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Protecting public access to earth science information

This week, ALA sent a letter calling for continued funding for the U.S. Geological Survey (USGS) Library and public access to its collections and services. USGS logo

USGS is a scientific agency within the Interior Department. The USGS Library bills itself as “largest earth science library in the world.”

President Trump’s budget proposes to cut $137.8 million from USGS, a 13% reduction from the current year. Out of that total, $3 million would come from the USGS Library – reportedly, a 52% cut. Such a drastic and disproportionate cut would close at least three, and potentially all four, of the library’s locations, and would eliminate public access to its collections.

Implementing these proposed library cuts would be penny wise and pound foolish. Investments in the USGS Library provide at least a 7:1 return, according to a group of trade and science organizations. Industries ranging from energy to mining to insurance widely use the maps, publications, and other resources that the USGS Library provides.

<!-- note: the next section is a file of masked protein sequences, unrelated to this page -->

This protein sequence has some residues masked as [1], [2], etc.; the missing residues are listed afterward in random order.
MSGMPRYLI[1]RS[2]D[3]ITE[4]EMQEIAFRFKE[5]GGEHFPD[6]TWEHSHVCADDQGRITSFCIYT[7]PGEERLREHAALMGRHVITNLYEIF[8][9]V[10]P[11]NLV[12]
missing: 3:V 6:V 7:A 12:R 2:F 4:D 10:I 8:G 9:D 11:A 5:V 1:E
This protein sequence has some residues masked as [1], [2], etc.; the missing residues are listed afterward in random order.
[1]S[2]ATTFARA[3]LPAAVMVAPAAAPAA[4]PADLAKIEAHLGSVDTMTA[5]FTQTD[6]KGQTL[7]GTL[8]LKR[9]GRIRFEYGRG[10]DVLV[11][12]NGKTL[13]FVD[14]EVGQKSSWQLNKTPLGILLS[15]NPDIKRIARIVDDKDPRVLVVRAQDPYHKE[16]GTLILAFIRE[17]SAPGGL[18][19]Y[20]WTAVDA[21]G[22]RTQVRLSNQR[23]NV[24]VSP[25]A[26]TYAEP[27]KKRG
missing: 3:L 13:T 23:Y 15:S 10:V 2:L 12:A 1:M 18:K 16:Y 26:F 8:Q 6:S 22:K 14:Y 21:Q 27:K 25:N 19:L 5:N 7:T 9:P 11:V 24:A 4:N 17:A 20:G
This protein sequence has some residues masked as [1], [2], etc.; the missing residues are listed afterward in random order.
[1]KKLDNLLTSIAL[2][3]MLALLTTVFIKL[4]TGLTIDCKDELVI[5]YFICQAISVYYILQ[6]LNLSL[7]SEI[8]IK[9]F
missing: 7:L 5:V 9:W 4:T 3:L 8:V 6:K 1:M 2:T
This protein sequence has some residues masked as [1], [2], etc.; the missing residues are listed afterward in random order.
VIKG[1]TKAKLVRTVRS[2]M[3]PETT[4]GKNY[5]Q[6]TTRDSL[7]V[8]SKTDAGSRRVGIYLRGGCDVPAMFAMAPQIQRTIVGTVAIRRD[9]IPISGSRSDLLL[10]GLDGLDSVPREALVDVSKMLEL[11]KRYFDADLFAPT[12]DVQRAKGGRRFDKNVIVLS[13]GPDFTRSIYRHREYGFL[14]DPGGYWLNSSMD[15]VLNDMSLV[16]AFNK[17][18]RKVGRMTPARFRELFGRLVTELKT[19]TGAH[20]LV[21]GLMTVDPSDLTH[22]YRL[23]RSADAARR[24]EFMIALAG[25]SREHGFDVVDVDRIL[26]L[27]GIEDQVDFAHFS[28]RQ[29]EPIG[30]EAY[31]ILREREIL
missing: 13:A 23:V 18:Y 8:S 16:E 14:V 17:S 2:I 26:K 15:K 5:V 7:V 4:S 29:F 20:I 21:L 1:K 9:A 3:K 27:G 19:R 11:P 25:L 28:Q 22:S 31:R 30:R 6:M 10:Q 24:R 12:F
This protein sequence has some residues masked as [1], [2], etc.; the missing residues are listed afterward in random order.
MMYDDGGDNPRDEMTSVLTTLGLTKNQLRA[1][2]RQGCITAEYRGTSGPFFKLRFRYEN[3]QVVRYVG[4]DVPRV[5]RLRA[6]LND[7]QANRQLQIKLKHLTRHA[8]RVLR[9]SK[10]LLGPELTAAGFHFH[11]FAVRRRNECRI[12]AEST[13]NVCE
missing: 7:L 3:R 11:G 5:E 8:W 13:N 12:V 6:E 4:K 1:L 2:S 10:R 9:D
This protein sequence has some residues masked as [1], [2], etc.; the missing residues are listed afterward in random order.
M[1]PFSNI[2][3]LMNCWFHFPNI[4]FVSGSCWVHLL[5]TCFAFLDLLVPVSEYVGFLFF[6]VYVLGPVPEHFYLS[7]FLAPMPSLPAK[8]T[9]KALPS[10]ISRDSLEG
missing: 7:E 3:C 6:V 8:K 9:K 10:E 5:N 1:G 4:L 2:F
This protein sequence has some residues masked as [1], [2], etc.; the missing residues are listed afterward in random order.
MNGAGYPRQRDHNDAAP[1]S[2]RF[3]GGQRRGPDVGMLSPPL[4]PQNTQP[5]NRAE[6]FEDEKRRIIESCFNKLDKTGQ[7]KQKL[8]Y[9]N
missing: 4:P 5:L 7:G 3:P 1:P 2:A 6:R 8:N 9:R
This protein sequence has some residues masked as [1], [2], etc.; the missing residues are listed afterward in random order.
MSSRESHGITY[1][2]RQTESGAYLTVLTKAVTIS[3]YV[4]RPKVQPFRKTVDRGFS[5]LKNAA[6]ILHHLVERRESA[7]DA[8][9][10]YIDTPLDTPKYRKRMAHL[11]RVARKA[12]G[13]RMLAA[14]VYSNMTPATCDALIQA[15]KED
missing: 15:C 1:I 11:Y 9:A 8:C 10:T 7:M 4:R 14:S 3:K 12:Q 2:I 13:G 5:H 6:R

The House Interior Appropriations subcommittee is scheduled to begin consideration of its funding bill for USGS this week, with the Senate expected to follow at a later date. Amidst the larger “Fight for Libraries!” campaign to preserve federal funding for libraries, we hope that Congress will also remember the value of the USGS Library to America’s economic and scientific enterprise.

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Lisa Lindle is the Grassroots Communications Specialist for the American Library Association. She coordinates National Library Legislative Day and manages the ALA Washington Office's social media communications capabilities.

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